5. What about Personal Cultivation?

5. What about Personal Cultivation?


TOP Takeaway: we support allowing personal cultivation of two plants per person under strict conditions.

Apart from the commercial production, distribution and retail supply chain, personal cultivation provides a potential alternative means for consumers to access cannabis.

Personal cultivation is a very emotive issue for many people. Notable arguments for its prohibition revolve around the health and safety risks it can pose, the ease that it can be directed towards illicit markets and the potential exposure to children. There are also sound arguments for allowing it, outlining that growing can be done safely and responsibly.

There are a number of examples of countries and states who have allowed users to grow their own cannabis and therefore we have considerable experience to draw on. It seems overall the effects of allowing personal production are small.[ii] A regular comparison is with the current system for home brewing alcohol and it is a common argument that those who choose to cultivate will largely be law-abiding adults who grow a limited number of plants in a safe and responsible manner for their personal use. Wine-making, home brewing of beer and curing personally grown tobacco is undertaken primarily by advocates and connoisseurs in the post-prohibition era.[iii]

One limitation of grow-your-own is that it suffers from a feast-or famine issue. If you are going to grow any at all, it is hard not to grow too much for one person. An experienced grower can produce 300 to 400 g from one large plant, which is a year’s supply for even daily users.[iv]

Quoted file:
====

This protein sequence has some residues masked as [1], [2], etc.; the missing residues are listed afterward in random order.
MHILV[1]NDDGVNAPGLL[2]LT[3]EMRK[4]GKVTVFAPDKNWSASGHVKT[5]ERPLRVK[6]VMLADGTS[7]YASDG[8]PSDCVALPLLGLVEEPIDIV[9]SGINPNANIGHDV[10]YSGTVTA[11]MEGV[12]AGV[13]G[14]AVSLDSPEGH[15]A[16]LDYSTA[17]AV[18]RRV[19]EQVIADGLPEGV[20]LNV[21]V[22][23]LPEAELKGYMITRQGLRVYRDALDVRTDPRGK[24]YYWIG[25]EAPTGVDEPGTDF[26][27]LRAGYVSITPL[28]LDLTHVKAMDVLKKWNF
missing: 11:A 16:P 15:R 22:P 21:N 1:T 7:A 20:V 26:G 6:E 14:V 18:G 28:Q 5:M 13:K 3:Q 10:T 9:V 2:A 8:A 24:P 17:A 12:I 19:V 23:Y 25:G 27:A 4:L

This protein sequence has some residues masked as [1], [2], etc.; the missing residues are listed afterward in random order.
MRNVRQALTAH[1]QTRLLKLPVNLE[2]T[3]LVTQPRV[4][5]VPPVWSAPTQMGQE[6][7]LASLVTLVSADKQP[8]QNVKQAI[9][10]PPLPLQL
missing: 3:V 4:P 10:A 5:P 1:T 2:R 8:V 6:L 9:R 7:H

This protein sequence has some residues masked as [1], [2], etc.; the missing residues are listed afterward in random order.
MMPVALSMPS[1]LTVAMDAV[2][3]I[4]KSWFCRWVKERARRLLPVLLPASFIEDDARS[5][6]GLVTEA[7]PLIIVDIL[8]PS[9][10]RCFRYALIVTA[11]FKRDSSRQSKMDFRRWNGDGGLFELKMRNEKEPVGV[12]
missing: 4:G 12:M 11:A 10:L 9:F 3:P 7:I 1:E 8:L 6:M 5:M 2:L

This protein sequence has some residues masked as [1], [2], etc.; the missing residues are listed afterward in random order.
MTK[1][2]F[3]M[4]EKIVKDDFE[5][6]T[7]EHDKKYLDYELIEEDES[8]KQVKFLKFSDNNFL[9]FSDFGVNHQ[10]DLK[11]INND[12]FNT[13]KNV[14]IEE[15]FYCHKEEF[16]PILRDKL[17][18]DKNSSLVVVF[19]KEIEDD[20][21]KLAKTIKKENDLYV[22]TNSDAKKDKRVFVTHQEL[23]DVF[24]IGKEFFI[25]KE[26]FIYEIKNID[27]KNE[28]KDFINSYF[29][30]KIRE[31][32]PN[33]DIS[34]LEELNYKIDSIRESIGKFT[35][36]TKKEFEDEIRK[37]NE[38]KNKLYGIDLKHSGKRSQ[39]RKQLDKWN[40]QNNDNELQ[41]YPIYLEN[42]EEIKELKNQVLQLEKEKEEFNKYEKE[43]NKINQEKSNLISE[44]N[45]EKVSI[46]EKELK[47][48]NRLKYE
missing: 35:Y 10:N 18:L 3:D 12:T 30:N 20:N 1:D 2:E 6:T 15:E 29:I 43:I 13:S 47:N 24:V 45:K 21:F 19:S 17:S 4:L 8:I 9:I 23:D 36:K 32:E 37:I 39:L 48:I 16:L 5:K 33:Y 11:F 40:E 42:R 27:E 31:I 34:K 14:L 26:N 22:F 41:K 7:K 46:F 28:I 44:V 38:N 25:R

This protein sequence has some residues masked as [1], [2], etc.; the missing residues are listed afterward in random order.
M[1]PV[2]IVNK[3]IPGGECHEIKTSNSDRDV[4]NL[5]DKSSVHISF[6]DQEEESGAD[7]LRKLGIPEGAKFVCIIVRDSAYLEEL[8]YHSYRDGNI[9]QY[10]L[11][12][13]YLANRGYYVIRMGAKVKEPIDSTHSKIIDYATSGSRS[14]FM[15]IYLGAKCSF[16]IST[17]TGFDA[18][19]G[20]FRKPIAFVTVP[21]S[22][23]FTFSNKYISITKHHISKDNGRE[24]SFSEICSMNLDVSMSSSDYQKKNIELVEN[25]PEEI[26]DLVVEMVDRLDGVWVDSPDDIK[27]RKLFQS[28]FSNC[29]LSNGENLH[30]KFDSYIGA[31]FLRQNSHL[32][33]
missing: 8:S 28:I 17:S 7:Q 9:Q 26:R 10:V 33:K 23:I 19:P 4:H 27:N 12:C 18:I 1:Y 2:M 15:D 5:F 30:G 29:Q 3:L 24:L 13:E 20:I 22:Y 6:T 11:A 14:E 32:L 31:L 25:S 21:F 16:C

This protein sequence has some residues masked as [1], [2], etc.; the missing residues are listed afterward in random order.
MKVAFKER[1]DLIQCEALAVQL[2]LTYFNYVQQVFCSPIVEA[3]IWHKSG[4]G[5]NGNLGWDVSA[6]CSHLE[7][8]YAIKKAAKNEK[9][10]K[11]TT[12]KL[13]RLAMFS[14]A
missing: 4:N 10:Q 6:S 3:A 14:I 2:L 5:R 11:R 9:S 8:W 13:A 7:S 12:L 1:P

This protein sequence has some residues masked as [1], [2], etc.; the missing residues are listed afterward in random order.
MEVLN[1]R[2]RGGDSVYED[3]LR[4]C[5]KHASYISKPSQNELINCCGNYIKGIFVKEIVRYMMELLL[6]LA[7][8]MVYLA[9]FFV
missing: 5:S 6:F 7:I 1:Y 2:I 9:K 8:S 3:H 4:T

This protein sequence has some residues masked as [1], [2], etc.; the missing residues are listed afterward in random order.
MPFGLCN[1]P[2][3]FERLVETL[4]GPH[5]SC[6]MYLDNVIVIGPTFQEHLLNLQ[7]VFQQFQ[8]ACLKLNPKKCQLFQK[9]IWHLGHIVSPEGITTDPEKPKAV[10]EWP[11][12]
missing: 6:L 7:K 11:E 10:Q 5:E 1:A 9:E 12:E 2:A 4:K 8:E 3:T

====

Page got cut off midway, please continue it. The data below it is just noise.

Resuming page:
With all this considered and a clear understanding of the risks associated with personal cultivation, the following safeguards would create a reasonable framework for enabling small-scale cultivation of cannabis for personal use:

-   Set clear limits on the scale of cultivation permitted (maximum of two plants per person), with a maximum height limit (100 cm);

-   Prohibit unlicensed sale (although some degree of sharing among friends and relatives is inevitable);

-   Prohibit the manufacture of concentrates in homes using volatile solvents and chemicals;

-   Establish guidelines to ensure cultivation is in spaces not visible or accessible to children;

-   Regulate the market to enable a legal source for starting materials (e.g., seeds, seedlings, plant cuttings).


It should also be kept in mind that current illegal large scale operations have risks including:

-   Mould, when large-scale growing occurs in buildings not designed or properly equipped to do so;

-   Improper electrical installation and associated fire hazards;

-   Unchecked use of pesticides and fertilizers; and

-   Break-ins and thefts.

These outcomes all result in dangers to neighbouring residences and first responders. Following legalisation the demand for illicitly produced cannabis should significantly decline, which in turn will reduce the number of large, commercial-scale illicit growing operations and the risks they pose to public health and safety. [i]

[i] op cit Canadian Task Force on Cannabis Legislation

[ii] http://www.rand.org/pubs/research_reports/RR864.html

[iii] op cit Canadian Task Force on Cannabis Legislation

[iv] http://www.rand.org/pubs/research_reports/RR864.html